A stop on the Trail of Tears and a church important to both the Black and white community in Wilson County are among the recipients of this year’s Historic Preservation Fund grants.
The program is bankrolled by the federal government and carried out by the state. This year, it granted more than $900,000 to preservation projects at Tennessee properties listed on the National Register of Historic Places. As is often the case, this year’s recipient list includes a number of cemeteries, historic homes and projects to restore or shore up significant stained glass windows.
Also included this time is an archeological survey of Cardmann Mountain in Warren County. In addition to serving as a campsite for Cherokee groups during their forced removal in the 1830s, the mountain is known to be rich in signs of earlier native civilizations, such as burial mounds and intentionally misshapen trees used as trail markers.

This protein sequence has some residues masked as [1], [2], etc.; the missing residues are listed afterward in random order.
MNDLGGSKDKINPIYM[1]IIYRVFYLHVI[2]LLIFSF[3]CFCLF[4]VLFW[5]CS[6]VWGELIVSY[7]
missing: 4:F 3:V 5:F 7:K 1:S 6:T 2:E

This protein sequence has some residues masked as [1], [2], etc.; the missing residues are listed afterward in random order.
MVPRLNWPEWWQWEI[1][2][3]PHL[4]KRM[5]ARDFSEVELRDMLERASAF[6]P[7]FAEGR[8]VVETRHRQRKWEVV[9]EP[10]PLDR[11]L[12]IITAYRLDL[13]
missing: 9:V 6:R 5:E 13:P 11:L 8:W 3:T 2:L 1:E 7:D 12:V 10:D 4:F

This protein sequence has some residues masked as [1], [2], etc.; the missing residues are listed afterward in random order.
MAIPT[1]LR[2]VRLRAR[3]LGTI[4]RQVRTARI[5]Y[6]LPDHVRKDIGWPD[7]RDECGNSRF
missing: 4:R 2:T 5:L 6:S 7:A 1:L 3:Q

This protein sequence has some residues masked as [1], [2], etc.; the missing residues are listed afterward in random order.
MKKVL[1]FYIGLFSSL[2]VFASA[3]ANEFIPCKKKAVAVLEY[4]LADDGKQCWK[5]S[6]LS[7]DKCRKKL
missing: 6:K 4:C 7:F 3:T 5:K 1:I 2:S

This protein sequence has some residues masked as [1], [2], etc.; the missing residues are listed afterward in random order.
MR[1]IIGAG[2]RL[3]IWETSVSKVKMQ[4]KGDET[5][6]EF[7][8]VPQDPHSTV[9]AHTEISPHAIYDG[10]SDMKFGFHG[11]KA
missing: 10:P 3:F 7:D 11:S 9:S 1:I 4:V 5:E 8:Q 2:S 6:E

Another grant is earmarked for restoring the barrel vault ceiling of Pickett Chapel in Lebanon. It was built by enslaved workers for the city’s first white congregation of Methodists. Then, after the Civil War, the building was bought by newly freed men and served as a gathering place for Black worshippers for more than a century.
Other recipients include:
- Restoration of the stone steps at Cheekwood
- The effort to create a master plan for alleyways in Bell Buckle
- Preservation of the WPA-built water tower that first brought municipal water to Englewood in McMinn County
- Development of design guidelines for historic districts in Lebanon, Martin, and Sparta